On Negativity

Are you one of those people? You know, the negative guy that people secretly don’t want to be around, because you bring everyone down? It’s hard to know sometimes, unless those close to you call you on it. Let’s look at it another way: do you generally feel negative? I know negativity can be a fleeting state of mind, but if negativity is consuming more headspace than it should, you might have a problem on your hands.

Negativity is fueled by more negativity. It can appear in the form of negativity about others, towards work or your life, or about life in general. Usually, criticism and judgmentality appear alongside negativity, but sometimes it’s just pure negativity.

I’ve found that for some, negativity is a certain security blanket, if you will. It’s comfortable holding onto negativity, because the thought of being happy is too much or too scary for those used to being negative. The real problem comes when negativity gets “baked in” to our personality, and becomes part of our identity, or how we see ourselves (or others see us) in the world.

Negativity is a byproduct of anger and unhappiness. Those who are dissatisfied with their lives, the people in their lives and their lot in life stay negative. Don’t try asking negative people to get positive, because it won’t work.

If you’re negative, and you want to change, I would first suggest you take a deep look inside yourself and see what’s going on under the hood. Are you angry? Are you dissatisfied? Are you generally unhappy? Can you start to identify and take responsibility for those things, rather than spilling toxic negativity onto others close to you? Try to stay open to others’ feedback of you: what do the ones you love and trust say about you? Do they find you to be negative? Can you “take in” what they’re saying, without defensiveness and ego?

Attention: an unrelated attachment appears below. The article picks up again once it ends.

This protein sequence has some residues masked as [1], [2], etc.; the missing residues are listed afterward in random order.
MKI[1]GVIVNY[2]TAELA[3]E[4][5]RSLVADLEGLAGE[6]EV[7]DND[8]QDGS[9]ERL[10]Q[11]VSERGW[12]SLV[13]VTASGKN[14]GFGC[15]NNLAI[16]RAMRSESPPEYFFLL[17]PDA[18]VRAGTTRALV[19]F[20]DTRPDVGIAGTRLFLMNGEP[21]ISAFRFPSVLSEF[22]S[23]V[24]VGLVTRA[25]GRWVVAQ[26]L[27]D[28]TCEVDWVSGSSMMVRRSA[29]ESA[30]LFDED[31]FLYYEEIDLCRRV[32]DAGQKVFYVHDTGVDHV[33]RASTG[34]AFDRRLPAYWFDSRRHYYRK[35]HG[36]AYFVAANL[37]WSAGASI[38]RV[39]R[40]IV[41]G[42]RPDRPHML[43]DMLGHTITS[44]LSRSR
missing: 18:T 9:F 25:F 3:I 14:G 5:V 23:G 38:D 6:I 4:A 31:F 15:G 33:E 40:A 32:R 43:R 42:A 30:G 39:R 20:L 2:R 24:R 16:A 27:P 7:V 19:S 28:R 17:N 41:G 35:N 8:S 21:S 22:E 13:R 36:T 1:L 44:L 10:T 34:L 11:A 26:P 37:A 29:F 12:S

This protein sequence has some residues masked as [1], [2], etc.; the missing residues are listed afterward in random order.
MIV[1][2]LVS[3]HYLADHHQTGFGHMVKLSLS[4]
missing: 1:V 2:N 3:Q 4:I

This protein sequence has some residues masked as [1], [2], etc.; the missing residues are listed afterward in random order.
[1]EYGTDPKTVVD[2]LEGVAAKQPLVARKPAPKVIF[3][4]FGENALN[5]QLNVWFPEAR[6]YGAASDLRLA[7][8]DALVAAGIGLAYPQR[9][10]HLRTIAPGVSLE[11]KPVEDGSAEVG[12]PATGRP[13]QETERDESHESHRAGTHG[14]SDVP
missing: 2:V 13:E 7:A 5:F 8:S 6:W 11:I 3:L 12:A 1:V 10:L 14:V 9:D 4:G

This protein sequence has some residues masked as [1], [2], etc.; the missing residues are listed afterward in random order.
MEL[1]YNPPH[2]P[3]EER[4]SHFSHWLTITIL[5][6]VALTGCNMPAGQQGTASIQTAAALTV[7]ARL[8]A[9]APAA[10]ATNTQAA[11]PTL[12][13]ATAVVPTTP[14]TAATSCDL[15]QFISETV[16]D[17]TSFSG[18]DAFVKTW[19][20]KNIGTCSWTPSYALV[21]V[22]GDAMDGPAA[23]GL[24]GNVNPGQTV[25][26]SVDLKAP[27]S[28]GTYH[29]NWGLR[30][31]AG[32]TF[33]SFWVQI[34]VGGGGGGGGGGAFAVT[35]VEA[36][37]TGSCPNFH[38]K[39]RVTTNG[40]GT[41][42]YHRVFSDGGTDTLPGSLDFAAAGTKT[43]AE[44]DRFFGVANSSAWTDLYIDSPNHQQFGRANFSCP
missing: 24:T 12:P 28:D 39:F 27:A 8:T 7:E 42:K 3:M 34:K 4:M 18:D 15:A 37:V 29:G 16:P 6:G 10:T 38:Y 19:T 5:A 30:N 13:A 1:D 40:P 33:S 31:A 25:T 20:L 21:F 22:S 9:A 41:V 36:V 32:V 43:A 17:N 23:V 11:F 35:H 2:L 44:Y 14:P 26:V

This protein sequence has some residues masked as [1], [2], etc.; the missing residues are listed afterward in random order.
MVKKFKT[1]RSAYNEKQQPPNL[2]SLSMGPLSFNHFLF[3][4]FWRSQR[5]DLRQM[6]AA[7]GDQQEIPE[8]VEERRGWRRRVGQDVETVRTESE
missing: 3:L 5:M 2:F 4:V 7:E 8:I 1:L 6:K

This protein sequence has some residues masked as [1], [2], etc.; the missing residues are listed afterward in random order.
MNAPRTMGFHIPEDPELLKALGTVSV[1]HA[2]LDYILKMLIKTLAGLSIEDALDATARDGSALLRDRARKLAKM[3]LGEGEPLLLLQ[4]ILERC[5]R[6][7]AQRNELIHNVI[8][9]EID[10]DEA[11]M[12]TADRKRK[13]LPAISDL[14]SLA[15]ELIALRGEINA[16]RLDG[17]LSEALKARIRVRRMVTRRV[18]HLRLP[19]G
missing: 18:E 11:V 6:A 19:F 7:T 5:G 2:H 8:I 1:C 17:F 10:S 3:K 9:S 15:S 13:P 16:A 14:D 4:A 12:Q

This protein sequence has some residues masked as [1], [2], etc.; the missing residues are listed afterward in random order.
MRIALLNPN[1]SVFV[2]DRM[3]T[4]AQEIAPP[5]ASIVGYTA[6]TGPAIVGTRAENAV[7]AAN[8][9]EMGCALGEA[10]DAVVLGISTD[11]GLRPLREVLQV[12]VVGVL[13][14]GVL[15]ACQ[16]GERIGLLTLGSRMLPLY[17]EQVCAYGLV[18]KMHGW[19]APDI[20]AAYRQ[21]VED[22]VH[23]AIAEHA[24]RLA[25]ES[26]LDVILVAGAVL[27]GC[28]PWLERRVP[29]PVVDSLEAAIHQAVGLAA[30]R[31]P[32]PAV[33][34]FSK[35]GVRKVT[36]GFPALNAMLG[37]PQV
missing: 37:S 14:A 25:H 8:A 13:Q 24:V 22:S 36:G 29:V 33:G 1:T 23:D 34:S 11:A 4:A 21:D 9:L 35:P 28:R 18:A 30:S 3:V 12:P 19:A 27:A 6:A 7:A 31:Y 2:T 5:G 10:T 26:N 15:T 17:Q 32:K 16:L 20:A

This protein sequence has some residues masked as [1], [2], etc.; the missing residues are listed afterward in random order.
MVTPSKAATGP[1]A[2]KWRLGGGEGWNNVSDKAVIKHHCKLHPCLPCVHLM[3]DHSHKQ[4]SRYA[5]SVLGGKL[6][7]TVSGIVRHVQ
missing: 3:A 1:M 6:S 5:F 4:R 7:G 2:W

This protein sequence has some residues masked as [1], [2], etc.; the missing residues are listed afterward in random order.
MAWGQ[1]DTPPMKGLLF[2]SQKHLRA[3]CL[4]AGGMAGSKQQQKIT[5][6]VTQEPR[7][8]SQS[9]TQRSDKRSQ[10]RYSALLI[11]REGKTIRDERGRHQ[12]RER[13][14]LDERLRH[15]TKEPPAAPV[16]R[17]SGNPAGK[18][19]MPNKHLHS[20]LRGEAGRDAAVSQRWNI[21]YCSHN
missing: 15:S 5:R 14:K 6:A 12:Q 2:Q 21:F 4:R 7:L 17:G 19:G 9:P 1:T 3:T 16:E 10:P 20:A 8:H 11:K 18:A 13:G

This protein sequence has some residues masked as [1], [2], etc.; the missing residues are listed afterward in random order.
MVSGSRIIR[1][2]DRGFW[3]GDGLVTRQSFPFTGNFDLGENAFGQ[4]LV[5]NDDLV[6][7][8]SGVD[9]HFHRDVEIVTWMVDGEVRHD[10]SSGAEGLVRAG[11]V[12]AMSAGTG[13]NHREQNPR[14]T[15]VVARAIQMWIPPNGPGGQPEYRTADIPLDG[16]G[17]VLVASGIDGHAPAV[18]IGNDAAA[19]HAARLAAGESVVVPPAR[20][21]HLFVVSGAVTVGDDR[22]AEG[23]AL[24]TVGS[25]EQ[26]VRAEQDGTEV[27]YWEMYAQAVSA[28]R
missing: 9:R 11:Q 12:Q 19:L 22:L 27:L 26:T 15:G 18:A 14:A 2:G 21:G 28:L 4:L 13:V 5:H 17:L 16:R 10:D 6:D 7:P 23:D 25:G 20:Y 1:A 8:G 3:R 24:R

I think “getting positive,” is kind of overrated, because we can choose to be positive, but if the default condition is negativity, we’re gonna fall right back on that, time and time again. Deal directly with the negativity, and you can start to get happy from a place deeper within yourself.

Negativity is like acid on relationships. It slowly disintegrates goodness and relationship bonds. Nobody wants negativity, unless they do. Negative people attract other negative people, and keep the bonds through shared negativity. It constricts life, relationships and the things that make life worth living.

Work on the drivers of negativity, and you open up a lot of doors in your life. Don’t work on it, and you commit yourself to a closed and unhappy existence.

About Jason

As "The Man That Men Will Talk To," Jason Fierstein, MA, LPC is a private practice counselor and psychotherapist for men and couples in the greater Phoenix, Arizona, area. He works with struggling men to find happiness in their lives, and with their wives.
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One Response to On Negativity

  1. Helen says:

    Thanks, I feel that negativity has definitely been ‘a security blanket’ for me recently, it’s always harder to expose oneself to the fullness of life and its takes more guts.

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